MIAMI – Looking out over downtown Miami, business looks great. People are out and about. There are cranes working on new construction across the skyline.
On closer inspection, however, commercial shopping centers across Florida are facing financial issues.
Shopping centers are closing Shutterstock
In the past several years, investors were finding few ways to make money, so they turned to real estate. Especially in south Florida, investors began aggressively buying shopping centers.
“Investors were looking at real estate,” Alan Grunspan, Shareholder for Carlton Fields, told the Florida Record. “With a lot of buyers the prices went up.”
With the growth of internet sales, there were few businesses able to fill the available spaces or maintain the brick and mortar businesses they had.
"People will go to a store to see the product, then buy it online,” Jay Steinman, shareholder for Carlton Fields, said.
In addition to retail moving from brick and mortar stores to the internet, landlords were beginning to become relaxed on their leases and developed a few bad practices.
In retail leases, tenants generally have to report their sales to the landlord. If tenants push back on this requirement, landlords usually waive the requirement. If the landlords know their tenant isn’t making sales, they don’t want to go through the effort to enforce the requirement when the landlord won’t make extra money anyway.
Steinman stresses the importance of landlords enforcing the reporting requirement.
“The landlord needs to enforce the reporting requirement because it can assist the landlord to anticipate and be ahead of problems like tenant cash flow issues,” Steinman said. “In this way, a landlord can work with tenants before they go dark.”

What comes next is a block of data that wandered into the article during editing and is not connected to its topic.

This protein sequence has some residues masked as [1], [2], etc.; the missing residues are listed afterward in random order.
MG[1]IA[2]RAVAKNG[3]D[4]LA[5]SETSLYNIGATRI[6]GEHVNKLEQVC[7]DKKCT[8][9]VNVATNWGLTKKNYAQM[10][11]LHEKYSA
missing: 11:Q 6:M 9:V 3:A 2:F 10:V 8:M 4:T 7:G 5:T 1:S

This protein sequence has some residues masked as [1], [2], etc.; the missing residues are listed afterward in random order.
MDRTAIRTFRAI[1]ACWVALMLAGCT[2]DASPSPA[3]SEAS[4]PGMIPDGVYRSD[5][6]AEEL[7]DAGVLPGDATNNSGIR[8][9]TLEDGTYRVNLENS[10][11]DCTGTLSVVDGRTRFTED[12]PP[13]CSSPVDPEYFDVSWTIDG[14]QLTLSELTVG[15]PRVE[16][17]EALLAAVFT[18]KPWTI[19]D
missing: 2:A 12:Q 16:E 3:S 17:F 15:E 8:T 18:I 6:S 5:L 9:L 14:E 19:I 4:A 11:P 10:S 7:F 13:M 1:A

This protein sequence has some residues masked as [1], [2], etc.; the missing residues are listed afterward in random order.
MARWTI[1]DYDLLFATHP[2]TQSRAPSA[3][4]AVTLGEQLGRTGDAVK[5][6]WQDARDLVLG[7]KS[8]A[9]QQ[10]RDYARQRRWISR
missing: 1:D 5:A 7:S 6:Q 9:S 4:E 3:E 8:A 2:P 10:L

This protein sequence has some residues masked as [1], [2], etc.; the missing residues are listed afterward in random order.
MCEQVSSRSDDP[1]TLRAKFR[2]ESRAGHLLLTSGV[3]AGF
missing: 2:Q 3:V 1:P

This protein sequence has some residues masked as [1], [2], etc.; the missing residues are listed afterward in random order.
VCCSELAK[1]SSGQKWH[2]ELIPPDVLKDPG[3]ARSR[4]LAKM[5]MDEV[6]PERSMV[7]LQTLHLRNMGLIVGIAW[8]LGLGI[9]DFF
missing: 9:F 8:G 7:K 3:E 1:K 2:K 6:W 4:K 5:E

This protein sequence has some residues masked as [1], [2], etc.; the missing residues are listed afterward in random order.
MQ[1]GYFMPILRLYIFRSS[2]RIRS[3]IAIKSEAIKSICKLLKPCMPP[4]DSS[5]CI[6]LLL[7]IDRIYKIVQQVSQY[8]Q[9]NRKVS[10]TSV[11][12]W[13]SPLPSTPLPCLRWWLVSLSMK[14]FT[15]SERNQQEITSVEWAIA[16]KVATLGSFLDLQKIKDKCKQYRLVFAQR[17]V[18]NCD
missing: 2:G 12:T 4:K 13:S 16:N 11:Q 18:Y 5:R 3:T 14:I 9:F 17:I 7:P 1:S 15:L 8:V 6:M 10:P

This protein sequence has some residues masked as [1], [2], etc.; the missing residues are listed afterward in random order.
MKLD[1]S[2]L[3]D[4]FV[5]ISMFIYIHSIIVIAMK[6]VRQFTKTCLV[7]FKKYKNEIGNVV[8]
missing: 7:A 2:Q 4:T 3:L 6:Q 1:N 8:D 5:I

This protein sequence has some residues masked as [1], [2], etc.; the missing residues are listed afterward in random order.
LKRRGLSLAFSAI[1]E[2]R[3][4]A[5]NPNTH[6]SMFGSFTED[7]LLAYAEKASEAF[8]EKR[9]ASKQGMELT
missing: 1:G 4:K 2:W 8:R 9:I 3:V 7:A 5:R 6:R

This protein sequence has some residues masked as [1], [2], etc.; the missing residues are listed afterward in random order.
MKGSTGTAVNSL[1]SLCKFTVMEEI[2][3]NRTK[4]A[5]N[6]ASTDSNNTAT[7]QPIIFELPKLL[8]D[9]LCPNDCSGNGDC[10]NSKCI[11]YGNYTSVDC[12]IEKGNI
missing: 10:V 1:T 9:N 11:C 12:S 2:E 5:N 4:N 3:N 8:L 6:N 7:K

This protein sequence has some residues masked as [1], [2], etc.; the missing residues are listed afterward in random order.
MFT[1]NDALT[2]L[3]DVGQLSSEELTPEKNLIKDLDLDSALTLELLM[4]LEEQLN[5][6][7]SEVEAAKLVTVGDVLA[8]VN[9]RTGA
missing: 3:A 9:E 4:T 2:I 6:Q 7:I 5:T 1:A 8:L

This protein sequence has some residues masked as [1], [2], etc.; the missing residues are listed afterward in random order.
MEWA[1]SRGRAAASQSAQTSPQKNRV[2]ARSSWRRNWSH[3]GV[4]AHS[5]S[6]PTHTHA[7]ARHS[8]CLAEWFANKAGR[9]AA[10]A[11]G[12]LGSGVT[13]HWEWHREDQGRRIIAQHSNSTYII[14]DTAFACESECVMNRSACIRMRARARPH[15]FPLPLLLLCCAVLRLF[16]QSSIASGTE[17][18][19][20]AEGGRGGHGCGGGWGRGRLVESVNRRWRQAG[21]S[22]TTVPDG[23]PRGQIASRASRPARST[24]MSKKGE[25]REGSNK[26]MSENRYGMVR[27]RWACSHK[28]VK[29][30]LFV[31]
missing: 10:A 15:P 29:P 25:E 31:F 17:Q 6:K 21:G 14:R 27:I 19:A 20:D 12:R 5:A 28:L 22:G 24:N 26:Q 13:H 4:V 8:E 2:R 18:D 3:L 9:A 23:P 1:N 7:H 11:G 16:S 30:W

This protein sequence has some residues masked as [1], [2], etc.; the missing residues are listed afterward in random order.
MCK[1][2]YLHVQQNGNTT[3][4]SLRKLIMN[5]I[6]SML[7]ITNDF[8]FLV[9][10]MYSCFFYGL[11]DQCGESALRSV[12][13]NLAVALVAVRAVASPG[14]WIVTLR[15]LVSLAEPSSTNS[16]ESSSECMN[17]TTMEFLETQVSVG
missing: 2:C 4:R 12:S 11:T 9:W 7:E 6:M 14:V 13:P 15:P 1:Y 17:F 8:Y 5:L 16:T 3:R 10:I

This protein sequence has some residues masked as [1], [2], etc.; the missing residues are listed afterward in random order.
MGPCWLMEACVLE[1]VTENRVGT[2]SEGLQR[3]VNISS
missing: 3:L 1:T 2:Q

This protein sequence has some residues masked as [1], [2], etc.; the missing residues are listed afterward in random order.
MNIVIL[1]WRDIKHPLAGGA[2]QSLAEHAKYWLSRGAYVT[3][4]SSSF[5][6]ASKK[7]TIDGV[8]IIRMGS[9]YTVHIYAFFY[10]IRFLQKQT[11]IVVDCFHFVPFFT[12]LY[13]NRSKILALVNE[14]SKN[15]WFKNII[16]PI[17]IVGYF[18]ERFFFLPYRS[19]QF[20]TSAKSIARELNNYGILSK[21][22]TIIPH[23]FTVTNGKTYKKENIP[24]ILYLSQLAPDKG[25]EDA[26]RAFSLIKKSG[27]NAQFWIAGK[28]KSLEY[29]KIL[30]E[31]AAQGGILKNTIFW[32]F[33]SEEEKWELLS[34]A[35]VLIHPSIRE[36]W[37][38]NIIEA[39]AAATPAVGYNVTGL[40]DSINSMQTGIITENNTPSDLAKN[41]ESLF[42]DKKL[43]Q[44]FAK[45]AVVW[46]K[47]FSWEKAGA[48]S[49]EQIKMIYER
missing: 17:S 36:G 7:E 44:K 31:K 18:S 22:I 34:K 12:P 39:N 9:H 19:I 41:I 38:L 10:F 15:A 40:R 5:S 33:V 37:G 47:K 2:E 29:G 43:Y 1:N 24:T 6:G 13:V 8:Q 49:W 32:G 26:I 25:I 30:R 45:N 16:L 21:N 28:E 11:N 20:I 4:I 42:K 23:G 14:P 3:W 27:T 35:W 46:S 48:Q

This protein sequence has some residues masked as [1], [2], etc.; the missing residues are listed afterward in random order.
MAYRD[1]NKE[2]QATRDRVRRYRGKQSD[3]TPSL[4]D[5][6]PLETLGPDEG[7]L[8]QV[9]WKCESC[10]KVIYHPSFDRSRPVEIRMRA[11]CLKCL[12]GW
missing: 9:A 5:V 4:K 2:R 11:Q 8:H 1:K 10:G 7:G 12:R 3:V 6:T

In addition, landlords aren’t enforcing radius restrictions. Some tenants may have multiple locations, all within close radius, and are monopolizing the market.
“If the landlord waives or fails to include radius restriction, a tenant may have another store nearby which produces better sales results and the tenant elects to let the less productive store go dark, which drives away traffic in that shopping center,” Steinman said.
Although there has been a rise in commercial real estate foreclosures, Grunspan doesn’t think the situation is irreversible.
“There’s always going to be a cycle and now we’re entering into a cautious part of the cycle,” Grunspan said. “Landlords and lenders are taking precautions to protect their position.”
Grunspan and Steinman believe the key to getting through this softened economy is compromise.
“In most cases I worked on, landlords that were able to be more flexible were able to retain more tenants,” Steinman said.
Steinman has suggestions on how to improve the market. With the changing trends in retail, landlords should diversify their tenants by adding non-traditional retail stores like medical facilities or offices.
Steinman also predicts that since people need less retail space, there will be a rise in residency paired with retail.
The market is not too bad yet. “It won’t be as bad as it has been in the past,” Steinman said. “There is stress but not a crash.”